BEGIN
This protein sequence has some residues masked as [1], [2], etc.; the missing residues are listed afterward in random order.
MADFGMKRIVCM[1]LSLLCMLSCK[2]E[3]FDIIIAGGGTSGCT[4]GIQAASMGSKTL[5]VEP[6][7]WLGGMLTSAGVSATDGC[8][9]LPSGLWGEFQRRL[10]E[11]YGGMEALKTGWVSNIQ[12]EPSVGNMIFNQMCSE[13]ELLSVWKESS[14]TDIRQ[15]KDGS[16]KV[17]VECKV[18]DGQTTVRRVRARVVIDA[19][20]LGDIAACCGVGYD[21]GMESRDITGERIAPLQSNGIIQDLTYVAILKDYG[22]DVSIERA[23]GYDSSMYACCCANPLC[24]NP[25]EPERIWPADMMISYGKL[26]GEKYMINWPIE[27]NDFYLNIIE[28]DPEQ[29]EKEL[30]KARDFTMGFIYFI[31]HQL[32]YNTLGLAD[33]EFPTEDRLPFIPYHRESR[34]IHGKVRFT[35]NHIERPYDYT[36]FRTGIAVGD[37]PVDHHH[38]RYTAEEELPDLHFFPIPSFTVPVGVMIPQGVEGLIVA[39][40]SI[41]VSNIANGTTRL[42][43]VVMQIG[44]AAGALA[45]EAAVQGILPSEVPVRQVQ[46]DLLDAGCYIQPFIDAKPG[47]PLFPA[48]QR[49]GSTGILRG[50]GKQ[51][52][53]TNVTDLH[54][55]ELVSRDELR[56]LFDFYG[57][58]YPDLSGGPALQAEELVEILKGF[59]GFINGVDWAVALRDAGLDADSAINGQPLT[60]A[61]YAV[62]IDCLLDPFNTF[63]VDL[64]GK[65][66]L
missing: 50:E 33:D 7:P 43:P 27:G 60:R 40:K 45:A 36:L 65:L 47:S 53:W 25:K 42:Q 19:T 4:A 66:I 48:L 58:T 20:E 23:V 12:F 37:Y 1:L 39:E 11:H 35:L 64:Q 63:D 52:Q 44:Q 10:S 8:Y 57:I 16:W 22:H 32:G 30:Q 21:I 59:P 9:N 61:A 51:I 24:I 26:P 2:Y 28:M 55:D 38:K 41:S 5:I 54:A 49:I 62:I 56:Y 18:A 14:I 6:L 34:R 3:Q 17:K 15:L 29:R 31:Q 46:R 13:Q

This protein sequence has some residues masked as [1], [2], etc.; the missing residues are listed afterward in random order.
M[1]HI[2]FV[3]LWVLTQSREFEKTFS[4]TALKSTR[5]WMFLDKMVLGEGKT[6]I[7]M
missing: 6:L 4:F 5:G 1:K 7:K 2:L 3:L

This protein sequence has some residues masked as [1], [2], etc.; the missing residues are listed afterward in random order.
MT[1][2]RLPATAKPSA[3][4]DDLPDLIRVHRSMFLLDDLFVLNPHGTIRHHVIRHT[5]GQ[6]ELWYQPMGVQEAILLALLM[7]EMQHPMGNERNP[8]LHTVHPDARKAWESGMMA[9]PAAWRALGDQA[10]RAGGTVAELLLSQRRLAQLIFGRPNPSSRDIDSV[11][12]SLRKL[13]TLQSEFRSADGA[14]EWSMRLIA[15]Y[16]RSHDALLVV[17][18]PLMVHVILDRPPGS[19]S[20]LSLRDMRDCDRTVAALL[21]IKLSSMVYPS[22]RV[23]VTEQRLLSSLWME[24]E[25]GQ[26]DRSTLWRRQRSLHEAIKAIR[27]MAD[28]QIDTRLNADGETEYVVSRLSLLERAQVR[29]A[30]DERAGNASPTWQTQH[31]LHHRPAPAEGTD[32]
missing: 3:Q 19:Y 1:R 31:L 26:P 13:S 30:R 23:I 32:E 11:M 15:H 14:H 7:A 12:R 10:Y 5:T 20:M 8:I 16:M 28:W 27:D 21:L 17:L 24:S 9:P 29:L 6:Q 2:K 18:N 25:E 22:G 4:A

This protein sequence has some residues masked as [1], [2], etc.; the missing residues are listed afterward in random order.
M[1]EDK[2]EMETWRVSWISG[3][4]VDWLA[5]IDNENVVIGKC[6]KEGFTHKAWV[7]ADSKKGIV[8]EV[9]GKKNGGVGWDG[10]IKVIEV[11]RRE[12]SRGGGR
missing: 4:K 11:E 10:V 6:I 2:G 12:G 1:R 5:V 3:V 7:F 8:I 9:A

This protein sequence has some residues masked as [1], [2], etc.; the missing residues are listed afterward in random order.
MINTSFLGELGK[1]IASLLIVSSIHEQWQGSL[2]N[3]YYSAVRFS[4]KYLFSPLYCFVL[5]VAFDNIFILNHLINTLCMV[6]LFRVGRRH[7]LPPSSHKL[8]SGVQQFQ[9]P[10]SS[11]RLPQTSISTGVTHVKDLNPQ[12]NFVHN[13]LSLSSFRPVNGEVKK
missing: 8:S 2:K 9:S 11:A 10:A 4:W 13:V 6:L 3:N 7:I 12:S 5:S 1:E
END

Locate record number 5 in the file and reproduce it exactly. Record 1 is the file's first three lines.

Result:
This protein sequence has some residues masked as [1], [2], etc.; the missing residues are listed afterward in random order.
MINTSFLGELGK[1]IASLLIVSSIHEQWQGSL[2]N[3]YYSAVRFS[4]KYLFSPLYCFVL[5]VAFDNIFILNHLINTLCMV[6]LFRVGRRH[7]LPPSSHKL[8]SGVQQFQ[9]P[10]SS[11]RLPQTSISTGVTHVKDLNPQ[12]NFVHN[13]LSLSSFRPVNGEVKK
missing: 8:S 2:K 9:S 11:A 10:A 4:W 13:V 6:L 3:N 7:I 12:S 5:S 1:E